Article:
Defining the Genetic Basis for the Development of Primary Pigmented Nodular Adrenocortical Disease (PPNAD) and the Carney Complex
Lentiginosis refers to groups of diseases marked by the presence of pigmented spots on the skin. These conditions are most commonly associated with multiple tumors and changes in hormone producing glands. The cause of these diseases is unknown, but researchers suggest there may be a level of inheritance involved in their development. Meaning to say that some of these diseases may "run in the family" and be passed down form generation to generation.
Primary pigmented nodular adrenocortical disease (PPNAD) is a pituitary-independent, primary adrenal form of hypercortisolism characterized by;
- Resistance to suppression by the drug dexamethasone
- The body is unable to secrete cortisol in a normal rhythm
- Distinct microscopic changes of both adrenal glands
PPNAD can be associated with tumors (myxomas) of the skin, heart, breast, tumors (swannomas) of the nerve sheaths, pigmented spots (nevi and lentigines) of the skin, growth hormone (GH) producing tumors of the pituitary gland, and tumors of the testicles, ovaries, and thyroid gland. In the presence of these associations the condition is referred to as the Carney Complex. Presently there are no tests for screening of PPNAD and the Carney Complex. In addition, it is unknown how these conditions are genetically transferred from generation to generation.
This study proposes to use standard methods of clinical testing for endocrine and nonendocrine diseases and genetic testing in order to;
- Define the genetic basis for PPNAD and/or the Carney Complex.
- Determine the molecular changes associated with the development of the tumors.
- Identify carriers of the disease.
- Determine the prognosis for carriers and affected individuals.
- Provide sufficient data for genetic counseling of families with PPNAD and/or Carney Complex.
Hereditary Neoplastic Syndrome
|Official Title:||Definition of the Genotype and Clinical Phenotype of Primary Pigmented Nodular Adrenocortical Disease (PPNAD), Carney Complex, Peutz-Jeghers Syndrome and Related Conditions|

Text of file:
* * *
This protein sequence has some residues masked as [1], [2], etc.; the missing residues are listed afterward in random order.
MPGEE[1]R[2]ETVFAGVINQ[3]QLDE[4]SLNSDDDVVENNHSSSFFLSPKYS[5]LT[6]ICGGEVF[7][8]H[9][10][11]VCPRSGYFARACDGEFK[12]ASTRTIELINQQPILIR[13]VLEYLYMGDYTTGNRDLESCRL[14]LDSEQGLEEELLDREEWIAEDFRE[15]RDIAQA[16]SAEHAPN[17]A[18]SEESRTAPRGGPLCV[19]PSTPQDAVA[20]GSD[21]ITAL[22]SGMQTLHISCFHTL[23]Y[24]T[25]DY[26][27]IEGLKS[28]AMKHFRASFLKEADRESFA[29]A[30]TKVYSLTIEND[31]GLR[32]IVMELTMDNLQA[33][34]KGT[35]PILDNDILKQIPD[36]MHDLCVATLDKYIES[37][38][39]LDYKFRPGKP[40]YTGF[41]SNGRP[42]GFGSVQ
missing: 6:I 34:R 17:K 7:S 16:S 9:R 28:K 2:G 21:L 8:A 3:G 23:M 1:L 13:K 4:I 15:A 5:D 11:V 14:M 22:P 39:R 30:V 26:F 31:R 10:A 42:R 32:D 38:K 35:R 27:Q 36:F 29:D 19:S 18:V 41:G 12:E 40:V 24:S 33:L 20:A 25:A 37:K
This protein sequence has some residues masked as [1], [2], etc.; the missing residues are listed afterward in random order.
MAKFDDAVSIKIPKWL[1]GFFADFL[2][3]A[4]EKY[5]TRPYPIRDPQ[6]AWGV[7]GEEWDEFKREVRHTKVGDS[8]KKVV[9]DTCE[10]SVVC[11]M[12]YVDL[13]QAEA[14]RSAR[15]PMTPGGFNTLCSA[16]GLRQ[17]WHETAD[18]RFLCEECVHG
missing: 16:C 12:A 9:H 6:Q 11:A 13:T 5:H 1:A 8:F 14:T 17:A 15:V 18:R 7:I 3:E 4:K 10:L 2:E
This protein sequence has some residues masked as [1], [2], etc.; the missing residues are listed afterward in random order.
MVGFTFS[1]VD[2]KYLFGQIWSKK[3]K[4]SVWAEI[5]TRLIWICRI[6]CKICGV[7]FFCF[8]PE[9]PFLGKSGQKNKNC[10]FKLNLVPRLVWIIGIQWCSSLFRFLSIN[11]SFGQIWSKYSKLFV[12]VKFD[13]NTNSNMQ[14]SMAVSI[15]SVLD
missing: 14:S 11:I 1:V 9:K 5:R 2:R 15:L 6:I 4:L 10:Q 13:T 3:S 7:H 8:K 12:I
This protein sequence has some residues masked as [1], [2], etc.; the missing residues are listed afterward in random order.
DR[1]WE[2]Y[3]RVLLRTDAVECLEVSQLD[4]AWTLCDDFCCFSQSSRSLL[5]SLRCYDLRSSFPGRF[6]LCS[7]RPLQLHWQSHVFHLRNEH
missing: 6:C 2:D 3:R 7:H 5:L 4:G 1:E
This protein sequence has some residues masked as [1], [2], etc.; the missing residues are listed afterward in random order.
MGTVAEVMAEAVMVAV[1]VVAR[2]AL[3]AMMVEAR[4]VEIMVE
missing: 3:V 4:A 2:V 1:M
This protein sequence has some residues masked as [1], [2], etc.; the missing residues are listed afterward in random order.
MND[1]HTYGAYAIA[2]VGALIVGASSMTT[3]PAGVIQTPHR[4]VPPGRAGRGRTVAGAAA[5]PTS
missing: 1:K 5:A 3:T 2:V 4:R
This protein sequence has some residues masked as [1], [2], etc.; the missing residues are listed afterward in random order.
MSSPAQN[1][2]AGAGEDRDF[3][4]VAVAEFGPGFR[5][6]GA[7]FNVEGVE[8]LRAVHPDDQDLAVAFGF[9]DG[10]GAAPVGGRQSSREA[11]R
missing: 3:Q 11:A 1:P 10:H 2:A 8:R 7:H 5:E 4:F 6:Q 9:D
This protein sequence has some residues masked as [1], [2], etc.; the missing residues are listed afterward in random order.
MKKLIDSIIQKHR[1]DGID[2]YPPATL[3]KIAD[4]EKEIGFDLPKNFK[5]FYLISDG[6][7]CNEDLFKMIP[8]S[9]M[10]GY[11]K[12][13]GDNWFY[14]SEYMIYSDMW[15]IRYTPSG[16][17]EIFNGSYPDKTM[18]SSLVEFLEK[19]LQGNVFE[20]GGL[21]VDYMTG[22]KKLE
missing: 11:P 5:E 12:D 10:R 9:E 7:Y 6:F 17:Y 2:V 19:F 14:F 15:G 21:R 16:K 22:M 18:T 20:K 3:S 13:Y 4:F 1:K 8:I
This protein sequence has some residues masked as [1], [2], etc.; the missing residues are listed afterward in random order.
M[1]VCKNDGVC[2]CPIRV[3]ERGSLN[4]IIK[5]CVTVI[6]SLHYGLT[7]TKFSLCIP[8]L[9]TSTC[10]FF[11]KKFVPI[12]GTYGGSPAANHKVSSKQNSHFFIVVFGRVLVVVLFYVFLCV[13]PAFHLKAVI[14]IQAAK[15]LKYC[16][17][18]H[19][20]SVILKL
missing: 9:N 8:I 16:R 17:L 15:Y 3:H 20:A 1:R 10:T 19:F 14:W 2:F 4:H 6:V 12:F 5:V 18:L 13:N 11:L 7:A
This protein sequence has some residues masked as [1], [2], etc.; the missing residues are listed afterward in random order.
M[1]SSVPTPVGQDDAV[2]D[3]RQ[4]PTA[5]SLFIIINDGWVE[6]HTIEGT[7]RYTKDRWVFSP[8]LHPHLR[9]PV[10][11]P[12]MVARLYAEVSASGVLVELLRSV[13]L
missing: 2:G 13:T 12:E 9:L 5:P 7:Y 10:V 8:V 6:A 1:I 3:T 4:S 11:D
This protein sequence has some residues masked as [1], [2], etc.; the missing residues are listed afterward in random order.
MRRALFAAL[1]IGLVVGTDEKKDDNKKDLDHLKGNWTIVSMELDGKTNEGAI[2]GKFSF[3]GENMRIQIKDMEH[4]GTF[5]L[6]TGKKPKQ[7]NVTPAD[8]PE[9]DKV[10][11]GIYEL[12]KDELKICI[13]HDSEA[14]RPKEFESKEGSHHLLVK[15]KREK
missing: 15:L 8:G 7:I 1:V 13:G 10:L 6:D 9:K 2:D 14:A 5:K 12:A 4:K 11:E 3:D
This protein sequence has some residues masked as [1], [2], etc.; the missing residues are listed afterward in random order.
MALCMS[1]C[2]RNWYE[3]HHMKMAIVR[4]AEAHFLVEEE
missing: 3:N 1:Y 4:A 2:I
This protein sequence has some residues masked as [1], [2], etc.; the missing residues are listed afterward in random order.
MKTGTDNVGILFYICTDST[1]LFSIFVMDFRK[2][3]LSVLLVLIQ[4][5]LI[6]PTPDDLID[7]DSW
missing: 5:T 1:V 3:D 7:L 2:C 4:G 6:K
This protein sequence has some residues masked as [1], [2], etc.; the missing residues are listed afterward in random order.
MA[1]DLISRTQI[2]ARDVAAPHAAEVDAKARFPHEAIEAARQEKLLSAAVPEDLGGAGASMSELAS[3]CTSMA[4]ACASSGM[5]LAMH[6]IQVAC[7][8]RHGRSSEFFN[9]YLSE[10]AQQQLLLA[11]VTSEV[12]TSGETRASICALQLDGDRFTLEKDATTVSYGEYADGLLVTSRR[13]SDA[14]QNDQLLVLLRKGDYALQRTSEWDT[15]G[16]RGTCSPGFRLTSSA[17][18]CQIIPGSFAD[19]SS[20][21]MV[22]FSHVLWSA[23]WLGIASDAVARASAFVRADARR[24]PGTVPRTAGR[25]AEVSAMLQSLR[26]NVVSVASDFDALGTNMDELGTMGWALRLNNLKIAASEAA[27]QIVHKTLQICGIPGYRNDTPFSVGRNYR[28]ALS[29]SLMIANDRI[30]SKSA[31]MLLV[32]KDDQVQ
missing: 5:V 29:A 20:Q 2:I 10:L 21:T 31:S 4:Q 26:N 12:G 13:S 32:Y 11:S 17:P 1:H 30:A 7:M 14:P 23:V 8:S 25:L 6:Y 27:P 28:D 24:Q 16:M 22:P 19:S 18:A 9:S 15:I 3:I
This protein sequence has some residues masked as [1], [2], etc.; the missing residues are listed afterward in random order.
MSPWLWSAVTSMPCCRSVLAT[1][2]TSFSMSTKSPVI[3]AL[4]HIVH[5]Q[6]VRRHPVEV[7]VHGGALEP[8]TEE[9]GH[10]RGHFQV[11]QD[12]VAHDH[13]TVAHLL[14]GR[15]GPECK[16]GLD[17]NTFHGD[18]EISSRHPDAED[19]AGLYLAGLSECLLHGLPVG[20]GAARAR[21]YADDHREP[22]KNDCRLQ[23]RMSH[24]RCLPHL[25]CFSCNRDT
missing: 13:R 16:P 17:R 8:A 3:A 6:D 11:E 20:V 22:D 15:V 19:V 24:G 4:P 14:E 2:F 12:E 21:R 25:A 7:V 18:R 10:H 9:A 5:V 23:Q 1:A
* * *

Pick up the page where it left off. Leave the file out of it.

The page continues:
|Study Start Date:||January 1995|
Primary pigmented nodular adrenocortical disease (PPNAD) is a pituitary-independent, primary adrenal form of hypercortisolism characterized by (a) resistance to suppression by dexamethasone and abolition of the normal diurnal rhythm of cortisol secretion, and (b) distinctive, bilateral, histopathologic changes of the adrenal glands, such as the formation of variably sized, pigmented nodular adenomas, loss of normal zonation and atrophy of the extranodular cortex. PPNAD can be associated with a variety of other manifestations, such as myxomas of the skin, heart, breast and other sites, psammomatous melanotic swannomas involving the peripheral nervous system (PNS), lentigines and blue nevi of the skin and mucosae, growth hormone (GH)-producing adenomas of the pituitary, testicular Sertoli cell tumors, and possibly other neoplasms (adrenocortical and thyroid follicular carcinoma, and ovarian cysts). These associations constitute a distinct clinical syndrome, Carney complex, a genetic syndrome. At present, there are no standardized screening tests for the members of families with affected individuals and the molecular mechanism(s) of this hereditary single and/or multiple neoplasia syndrome have not been completely elucidated (e.g. patients who meet clinical criteria for Carney complex but test negative for PRKAR1A mutation . This study seeks to define the genetic basis of PPNAD and/or Carney complex in sporadic and familial cases and the molecular pathogenesis of their tumors, to identify the carriers of the familial forms of the disease, and to determine the prognosis for carriers and affected individuals. The methods include standard clinical testing for endocrine and nonendocrine pathologic conditions of the subjects of the study, linkage analysis with DNA markers from areas of the genome likely to harbor the responsible gene(s), and finally genetic screening of these genes. Molecular studies of the tumors of the patients will provide additional clues for the pathophysiologic mechanisms leading to PPNAD/Carney complex. The study will ultimately provide sufficient data for genetic counseling of families with PPNAD and/or Carney complex, and, ultimately, the means for genetic screening and prenatal testing.
|Contact: Constantine A Stratakis, M.D.||(301) email@example.com|
|United States, Maryland|
|National Institutes of Health Clinical Center, 9000 Rockville Pike||Recruiting|
|Bethesda, Maryland, United States, 20892|
|Contact: For more information at the NIH Clinical Center contact Patient Recruitment and Public Liaison Office (PRPL) 800-411-1222 ext TTY8664111010 firstname.lastname@example.org|
|Principal Investigator:||Constantine A Stratakis, M.D.||Eunice Kennedy Shriver National Institute of Child Health and Human Development (NICHD)|